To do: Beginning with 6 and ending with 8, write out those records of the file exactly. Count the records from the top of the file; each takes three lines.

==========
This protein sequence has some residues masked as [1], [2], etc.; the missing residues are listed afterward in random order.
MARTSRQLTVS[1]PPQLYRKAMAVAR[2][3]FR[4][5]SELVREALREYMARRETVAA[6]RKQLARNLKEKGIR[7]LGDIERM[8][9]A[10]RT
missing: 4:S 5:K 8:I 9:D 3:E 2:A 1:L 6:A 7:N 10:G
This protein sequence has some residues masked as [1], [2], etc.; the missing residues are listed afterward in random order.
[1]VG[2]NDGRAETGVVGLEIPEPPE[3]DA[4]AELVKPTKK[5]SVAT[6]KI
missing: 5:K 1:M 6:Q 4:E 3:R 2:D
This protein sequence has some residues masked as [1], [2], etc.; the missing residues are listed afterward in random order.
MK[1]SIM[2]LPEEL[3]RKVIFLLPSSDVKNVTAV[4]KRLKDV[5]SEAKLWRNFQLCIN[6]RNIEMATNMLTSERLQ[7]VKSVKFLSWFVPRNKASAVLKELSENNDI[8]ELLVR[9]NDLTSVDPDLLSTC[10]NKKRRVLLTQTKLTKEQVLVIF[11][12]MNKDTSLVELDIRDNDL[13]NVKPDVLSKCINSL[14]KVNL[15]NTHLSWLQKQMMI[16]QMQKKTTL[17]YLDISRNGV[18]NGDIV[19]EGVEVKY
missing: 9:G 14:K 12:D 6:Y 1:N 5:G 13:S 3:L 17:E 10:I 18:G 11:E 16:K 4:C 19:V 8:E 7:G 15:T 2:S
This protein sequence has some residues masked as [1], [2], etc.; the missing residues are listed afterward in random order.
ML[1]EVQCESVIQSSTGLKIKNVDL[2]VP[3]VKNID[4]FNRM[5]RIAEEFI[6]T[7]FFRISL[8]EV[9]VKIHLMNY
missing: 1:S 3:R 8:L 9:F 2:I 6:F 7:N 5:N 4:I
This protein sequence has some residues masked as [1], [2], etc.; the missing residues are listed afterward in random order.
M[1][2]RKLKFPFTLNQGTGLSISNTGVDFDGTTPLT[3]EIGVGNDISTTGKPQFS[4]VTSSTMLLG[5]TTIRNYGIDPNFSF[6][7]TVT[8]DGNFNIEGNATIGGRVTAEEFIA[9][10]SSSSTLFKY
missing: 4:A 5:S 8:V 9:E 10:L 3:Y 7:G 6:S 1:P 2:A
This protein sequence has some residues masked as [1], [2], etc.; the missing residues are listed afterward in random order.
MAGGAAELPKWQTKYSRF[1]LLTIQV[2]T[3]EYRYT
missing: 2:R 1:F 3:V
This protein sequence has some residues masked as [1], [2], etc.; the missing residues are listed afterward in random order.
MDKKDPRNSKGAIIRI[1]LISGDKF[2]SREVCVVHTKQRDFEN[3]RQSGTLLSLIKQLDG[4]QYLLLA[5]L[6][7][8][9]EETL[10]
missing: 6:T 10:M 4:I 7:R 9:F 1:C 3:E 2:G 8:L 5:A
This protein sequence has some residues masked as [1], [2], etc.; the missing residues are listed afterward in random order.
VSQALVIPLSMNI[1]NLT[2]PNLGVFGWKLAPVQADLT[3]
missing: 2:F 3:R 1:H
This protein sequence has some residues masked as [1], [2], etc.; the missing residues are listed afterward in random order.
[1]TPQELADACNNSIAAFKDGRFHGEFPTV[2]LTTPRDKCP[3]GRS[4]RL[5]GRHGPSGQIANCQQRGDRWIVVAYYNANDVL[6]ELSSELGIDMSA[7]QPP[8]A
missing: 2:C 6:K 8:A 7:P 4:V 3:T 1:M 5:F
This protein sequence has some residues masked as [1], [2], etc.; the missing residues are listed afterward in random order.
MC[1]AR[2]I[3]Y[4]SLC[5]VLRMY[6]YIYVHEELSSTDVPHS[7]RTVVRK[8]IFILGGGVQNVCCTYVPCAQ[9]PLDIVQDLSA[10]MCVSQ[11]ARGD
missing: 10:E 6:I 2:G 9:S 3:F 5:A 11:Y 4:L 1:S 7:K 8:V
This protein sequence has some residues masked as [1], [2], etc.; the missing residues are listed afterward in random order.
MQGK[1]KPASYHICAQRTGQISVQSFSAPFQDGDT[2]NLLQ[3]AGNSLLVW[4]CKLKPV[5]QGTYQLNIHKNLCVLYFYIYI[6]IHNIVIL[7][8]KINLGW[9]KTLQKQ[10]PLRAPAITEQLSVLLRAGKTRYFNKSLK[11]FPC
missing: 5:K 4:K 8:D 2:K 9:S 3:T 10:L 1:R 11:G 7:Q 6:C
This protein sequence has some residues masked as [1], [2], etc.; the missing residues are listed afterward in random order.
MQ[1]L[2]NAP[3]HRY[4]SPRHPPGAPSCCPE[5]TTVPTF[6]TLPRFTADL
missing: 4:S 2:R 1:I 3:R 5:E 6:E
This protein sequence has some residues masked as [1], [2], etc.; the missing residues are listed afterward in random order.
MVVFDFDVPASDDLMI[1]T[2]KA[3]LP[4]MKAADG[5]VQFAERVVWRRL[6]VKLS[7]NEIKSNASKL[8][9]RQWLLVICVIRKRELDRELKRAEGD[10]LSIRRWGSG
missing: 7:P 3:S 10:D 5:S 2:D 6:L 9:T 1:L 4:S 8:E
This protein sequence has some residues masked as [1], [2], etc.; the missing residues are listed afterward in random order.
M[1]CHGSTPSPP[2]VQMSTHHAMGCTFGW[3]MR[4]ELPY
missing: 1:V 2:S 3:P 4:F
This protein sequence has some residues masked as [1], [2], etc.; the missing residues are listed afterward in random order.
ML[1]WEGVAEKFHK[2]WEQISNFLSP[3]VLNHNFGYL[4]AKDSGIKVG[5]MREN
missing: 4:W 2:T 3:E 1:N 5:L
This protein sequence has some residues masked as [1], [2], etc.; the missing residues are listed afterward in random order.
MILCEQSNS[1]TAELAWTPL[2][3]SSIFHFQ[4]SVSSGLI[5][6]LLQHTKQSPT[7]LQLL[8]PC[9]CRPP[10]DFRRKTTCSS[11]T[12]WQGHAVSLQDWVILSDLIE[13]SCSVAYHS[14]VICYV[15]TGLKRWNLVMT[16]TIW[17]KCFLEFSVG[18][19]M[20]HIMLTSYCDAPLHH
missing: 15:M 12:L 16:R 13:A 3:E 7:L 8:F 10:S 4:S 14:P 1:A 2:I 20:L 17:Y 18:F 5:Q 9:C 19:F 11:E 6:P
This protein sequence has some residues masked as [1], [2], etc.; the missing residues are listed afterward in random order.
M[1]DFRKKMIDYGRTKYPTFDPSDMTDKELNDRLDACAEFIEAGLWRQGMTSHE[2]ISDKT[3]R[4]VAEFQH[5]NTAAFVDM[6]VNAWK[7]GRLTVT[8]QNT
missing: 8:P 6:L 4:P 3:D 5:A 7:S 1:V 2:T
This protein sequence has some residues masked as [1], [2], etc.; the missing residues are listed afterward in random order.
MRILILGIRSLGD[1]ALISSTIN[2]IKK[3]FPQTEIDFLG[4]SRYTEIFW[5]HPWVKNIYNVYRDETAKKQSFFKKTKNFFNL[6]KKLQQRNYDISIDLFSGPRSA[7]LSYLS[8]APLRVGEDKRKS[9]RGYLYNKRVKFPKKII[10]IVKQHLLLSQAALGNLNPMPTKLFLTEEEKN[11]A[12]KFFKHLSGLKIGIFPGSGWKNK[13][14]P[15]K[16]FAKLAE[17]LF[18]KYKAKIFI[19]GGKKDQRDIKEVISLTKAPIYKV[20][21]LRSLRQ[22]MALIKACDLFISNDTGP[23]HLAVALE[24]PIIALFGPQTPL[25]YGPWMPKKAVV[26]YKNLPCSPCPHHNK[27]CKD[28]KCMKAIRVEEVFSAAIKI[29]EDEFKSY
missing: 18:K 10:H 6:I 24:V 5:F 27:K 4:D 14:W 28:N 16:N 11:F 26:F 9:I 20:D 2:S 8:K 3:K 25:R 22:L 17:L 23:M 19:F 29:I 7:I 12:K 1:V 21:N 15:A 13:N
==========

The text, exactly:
This protein sequence has some residues masked as [1], [2], etc.; the missing residues are listed afterward in random order.
MAGGAAELPKWQTKYSRF[1]LLTIQV[2]T[3]EYRYT
missing: 2:R 1:F 3:V
This protein sequence has some residues masked as [1], [2], etc.; the missing residues are listed afterward in random order.
MDKKDPRNSKGAIIRI[1]LISGDKF[2]SREVCVVHTKQRDFEN[3]RQSGTLLSLIKQLDG[4]QYLLLA[5]L[6][7][8][9]EETL[10]
missing: 6:T 10:M 4:I 7:R 9:F 1:C 3:E 2:G 8:L 5:A
This protein sequence has some residues masked as [1], [2], etc.; the missing residues are listed afterward in random order.
VSQALVIPLSMNI[1]NLT[2]PNLGVFGWKLAPVQADLT[3]
missing: 2:F 3:R 1:H